To start the season, Edrice Adebayo epitomized the cliche, “Looks like Tarzan, plays like Jane.”
Adebayo’s resemblance to Dwight Howard and his onomatopoetic nickname fooled us all. “Bam” came to Kentucky built like the NBA All-Star, but mostly on paper, carrying a generous 6’1o” height with a wide, muscular frame. Adebayo’s experience was limited, playing the smallest division of North Carolina basketball for his first three years of high school.
The early box scores reflected his raw talent. In the 2016 calendar year, he recorded double-digit rebounds just three times. Offensively, he scored points, but mostly from dunks. Defensively, he struggled to balance playing physical and fouling.
Like most Calipari post players, he needed time to develop. It’s safe to say that’s happened.
Last night he hauled in 18 rebounds, the most by a UK player in the NCAA Tournament since the 50s. In the last ten games, Adebayo averages 14.4 points and 11 rebounds per game while shooting 63 percent from the field. In his last eight games, Bam has four double-doubles, snapping a skid of more than two months without a double-double.
Bam has developed into the player we all thought he could be, but how did he get here?
Before getting into the X’s and O’s of fundamental basketball, all of his improvements are possible because Bam is now in shape. Most mistakes in basketball happen because you don’t move your feet. You don’t move your feet because when you get tired, you get lazy. It’s now rare to see Adebayo make a lazy mistake because he dropped ten pounds and quit ordering late night Insomnia Cookies.
A Reliable Right Hand Hook
The greatest fallacy about post players is the belief that they need an arsenal of weapons to score. In reality, you only need one go-to move. Bam has found it with the simple hook shot. He struggled at the beginning of the year to find his touch, but he’s finally found a soft sweet spot that gives the ball a chance to go in, even if it isn’t perfectly executed.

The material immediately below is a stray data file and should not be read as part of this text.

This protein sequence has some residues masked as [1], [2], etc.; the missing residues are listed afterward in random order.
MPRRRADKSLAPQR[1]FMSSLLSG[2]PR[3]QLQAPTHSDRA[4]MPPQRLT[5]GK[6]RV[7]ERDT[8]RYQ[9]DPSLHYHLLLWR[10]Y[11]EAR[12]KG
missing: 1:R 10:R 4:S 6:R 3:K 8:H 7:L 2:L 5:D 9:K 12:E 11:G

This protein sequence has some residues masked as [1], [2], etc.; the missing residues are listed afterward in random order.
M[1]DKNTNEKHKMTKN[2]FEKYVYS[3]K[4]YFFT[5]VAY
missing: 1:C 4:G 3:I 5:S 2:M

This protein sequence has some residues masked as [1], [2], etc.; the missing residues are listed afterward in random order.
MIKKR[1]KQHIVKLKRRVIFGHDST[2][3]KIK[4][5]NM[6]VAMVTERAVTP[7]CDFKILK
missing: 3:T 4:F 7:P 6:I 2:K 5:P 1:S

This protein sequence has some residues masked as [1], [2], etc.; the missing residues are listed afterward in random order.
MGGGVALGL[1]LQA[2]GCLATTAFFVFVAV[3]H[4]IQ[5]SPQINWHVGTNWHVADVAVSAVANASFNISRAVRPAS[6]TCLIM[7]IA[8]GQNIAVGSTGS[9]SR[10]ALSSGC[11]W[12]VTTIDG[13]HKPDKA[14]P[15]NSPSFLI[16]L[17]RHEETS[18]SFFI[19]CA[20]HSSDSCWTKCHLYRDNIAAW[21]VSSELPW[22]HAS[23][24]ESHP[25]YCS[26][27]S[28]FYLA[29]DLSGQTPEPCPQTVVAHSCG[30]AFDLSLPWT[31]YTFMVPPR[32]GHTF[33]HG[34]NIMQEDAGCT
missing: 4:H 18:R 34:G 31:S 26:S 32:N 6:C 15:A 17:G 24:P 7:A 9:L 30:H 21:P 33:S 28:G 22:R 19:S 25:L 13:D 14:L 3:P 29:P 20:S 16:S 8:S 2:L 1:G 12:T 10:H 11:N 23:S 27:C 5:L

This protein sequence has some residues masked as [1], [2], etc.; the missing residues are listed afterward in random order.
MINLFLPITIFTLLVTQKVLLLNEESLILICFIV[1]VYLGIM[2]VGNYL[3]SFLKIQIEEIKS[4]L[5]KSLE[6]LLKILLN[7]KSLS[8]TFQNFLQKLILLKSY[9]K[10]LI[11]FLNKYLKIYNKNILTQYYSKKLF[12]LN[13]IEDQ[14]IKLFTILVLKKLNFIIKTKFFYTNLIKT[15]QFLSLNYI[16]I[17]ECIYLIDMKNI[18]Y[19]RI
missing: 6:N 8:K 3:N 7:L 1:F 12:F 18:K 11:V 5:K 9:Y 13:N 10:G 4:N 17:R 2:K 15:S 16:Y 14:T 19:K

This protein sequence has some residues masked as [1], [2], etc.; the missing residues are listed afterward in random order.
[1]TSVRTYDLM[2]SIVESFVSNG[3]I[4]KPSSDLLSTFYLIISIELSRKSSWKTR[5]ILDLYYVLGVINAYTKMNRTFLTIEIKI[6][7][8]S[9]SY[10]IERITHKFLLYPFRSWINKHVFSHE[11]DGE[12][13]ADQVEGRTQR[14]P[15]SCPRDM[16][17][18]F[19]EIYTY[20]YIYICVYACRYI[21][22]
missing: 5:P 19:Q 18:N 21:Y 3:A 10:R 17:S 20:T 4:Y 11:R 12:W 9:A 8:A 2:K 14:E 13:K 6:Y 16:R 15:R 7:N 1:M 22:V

Patience in the Post
In the post, you gotta play fast. If you do not have a move ready before you catch the ball, the double-team is already there. You clearly see that in the GIF above, but you can’t do that every time. Like everything in life, there must be balance.
Earlier in the season, Bam would’ve gotten antsy with a one-on-one matchup in the post. Instead, he used a pass fake to keep the double-team away long to drop-step a foot away from the bucket.
That was fine, but this is beautiful.
With the floor completely isolated, he immediately attacks preseason SEC Player of the Year Moses Kingsley, but Adebayo doesn’t get too ahead of himself. The rip puts Kingsley on his heels and the extra head fake provides enough pause to get an easy left-handed look.
Attacking Out of the Pick-and-Roll
Kentucky’s improved play out of the pick-and-roll can primarily be attributed to the decision-making of the guards, but as my sixth grade math teacher always told me before filling out a detention slip, “it takes two to tango.” Even in the smallest of windows, Adebayo remains aggressive and attacks the rim with a leap of faith, relying on his guard to guide him perfectly to the bucket.
Rebounding with Two Hands
This sounds silly, like telling a wide receiver to catch a football, but they still drop passes. The best rebounders attack the ball in the air with two hands.
Using two hands is one big reason why Bam is better on the boards, but it’s a small piece to the puzzle. As the big guy in a small league, he didn’t have to learn the art of rebounding in high school. He was bigger than everybody, so he got the ball. Bam is learning how to anticipate where the ball will bounce off the rim, an under-appreciated nuance of the game.
Using his Feet in Post Defense
Just like post offense, most of the work happens before the opponent gets the ball. Here’s what happened when Bam did not do enough before Kingsley got the ball.
Kingsley caught the ball on the block, WAY too deep, guaranteeing either a layup or a foul.
The next time down the floor, Bam would not let him get near the block. When Kingsley tried to take a step to post-up Bam near the lane-line, he got pushed to the floor. When Kingsley got up, Bam made him go up the lane, away from the basket to open up a passing lane. When Kingsley eventually got back to the low block, Bam’s hard deny made the guard look elsewhere, ending the possession with a missed bucket.
In conclusion, this is Bam at his best.
He used his lower body to force Kingsley to catch the pass five feet from the paint. When Kingsley got his upper body involved, Bam kept his hands (and head) back. Earlier in the year, he might’ve used his hands and got called for a foul. Instead, Adebayo’s straight-up defense forced Kingsley to try to score over him. While contemplating the move, it gave De’Aaron Fox enough time to dig the ball out and create a turnover.
Bam Adebayo has transformed into a complete post player. He can still make an arena roar with a powerful, posterizing dunk, but that’s not what makes him a great post. His fundamental, hands-off defense gives up nothing easy, while a balanced offensive attack keeps his opponent guessing and forces double teams.
It’s safe to say, Edrice Adebayo has brought the Bam to Kentucky.